The S element, on the other hand, enables a proposition to be affirmed or denied. The subject is that element that is responsible for the functioning of the clause as an interactive event.
The sequential arrangement of S and F also realises different clausal moods. The typical patterns are as follows:
1. Marrying and divorcing F and P
In a finite clause, if the VG consists of only one verb, F is conflated with P -- you therefore label the verb as F/P. (Of course, if the clause is NF, there is no F element to worry about.) Hence:
The easiest way to pick out the F element is to insert a mood tag, which picks out the F and S elements of the main clause. In (1), the mood tag -- didn't it -- raises a puzzle since the main clause doesn't contain the verb did. Eggins (1994: 158) clarifies: "Where does the did in the tag come from? What happens is that with verbs in the simple present or simple past declarative, the Finite element gets fused with another element, known as Predicator. In earlier forms of English, and still in emphatic forms of contemporary English, the did used to be present in the main part of the clause as well as in the tag [...] I did learn the English language from the guy, didn't I? [...] In unemphatic modern English, the did Finite has become fused in with the content part of the verb. But technically it is still there in the clause, as we see when we add the tag."
Moving on, if the VG in a finite clause consists of more than one verb, it is always the first verb that gets labelled F. Everything else in the VG is P:
What about multi-word verbs (such as phrasal or prepositional verbs)? Mainstream systemicists would treat them as comprising a fused element of finite/predicator followed by an adjunct -- for example, switch (F/P) on (A). I feel, however, that it would be a lot neater to simply regard the particles in such multi-word verbs as an extension of the verb and, therefore, part of the predicator. Hence:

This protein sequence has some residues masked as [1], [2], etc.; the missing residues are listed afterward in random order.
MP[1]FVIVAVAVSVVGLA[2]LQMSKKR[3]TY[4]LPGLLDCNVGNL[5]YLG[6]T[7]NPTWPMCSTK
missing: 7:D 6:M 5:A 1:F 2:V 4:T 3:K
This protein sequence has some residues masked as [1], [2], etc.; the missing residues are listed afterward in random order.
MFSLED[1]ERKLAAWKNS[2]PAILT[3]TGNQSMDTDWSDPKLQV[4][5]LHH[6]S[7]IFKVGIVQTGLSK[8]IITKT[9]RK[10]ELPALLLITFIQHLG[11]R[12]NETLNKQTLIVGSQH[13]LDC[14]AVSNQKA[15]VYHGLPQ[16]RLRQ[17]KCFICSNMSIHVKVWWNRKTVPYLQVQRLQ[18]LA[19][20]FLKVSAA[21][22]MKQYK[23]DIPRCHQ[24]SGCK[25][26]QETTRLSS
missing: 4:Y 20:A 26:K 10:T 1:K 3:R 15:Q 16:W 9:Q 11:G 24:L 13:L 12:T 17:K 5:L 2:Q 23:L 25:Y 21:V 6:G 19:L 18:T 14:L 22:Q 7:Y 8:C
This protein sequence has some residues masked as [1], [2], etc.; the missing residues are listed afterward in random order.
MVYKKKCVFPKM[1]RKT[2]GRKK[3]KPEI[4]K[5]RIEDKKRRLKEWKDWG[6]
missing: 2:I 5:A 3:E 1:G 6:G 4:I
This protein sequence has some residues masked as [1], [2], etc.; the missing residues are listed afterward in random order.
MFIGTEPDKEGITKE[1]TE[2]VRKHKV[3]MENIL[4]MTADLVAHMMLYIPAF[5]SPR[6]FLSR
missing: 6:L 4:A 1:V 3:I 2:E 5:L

Finite verbs are verbs that are marked for tense and/or modality. Modality here refers to degrees of indeterminacy. It does not refer only to modal verbs such as "can/could", "may/might", "shall/should", "will/would", "must", or marginal modals such as "used to", "had to", etc. Indeed, the notion of modality can be extended to any lexical verb, not just modal verbs.
In the case of verbs, modality is manifested in two ways:
Do note that the labels above are for verbs only, not for AMs. (The AM labels are more complex -- as you must have realised by now unless you scrolled down this page too quickly.)
When analysing verbs, it might be helpful to consider how they are used from this modality angle (... "might" here is an example of modalisation:probability). At an introductory level, you should perhaps keep it simple by restricting your choices to just modalisation (probability, usuality) and modulation (obligation, inclination).
Do we need to analyse every single finite verb for modality? Well, nope. You should think of modality only in terms of modalisation and modulation. There is no modality, for instance, in the finite verbs below -- at least, the pea in my head can't detect any:
3. Schizophrenic S
In English, there are constructions where the anticipatory it is used. In such constructions (a.k.a. extraposed-subject constructions), the content of the anticipatory subject is placed at the end:
What happens in such a situation is that S is regarded as being discontinuous, as in:
Which now leads me to the next point.
4. Must the mood block always be a single block?
No -- a clause like "Newton kicked the durian, unfortunately" should give you some idea of the discontinuity that the mood block tolerates.
5. Is the imperative always moodless?
The answer is no. The exclusive imperative is typically moodless, but this need not be the case for all imperatives. The following imperatives, for example, have a mood block:
Eggins, S. (1994). An Introduction to Systemic Functional Linguistics. London: Pinter.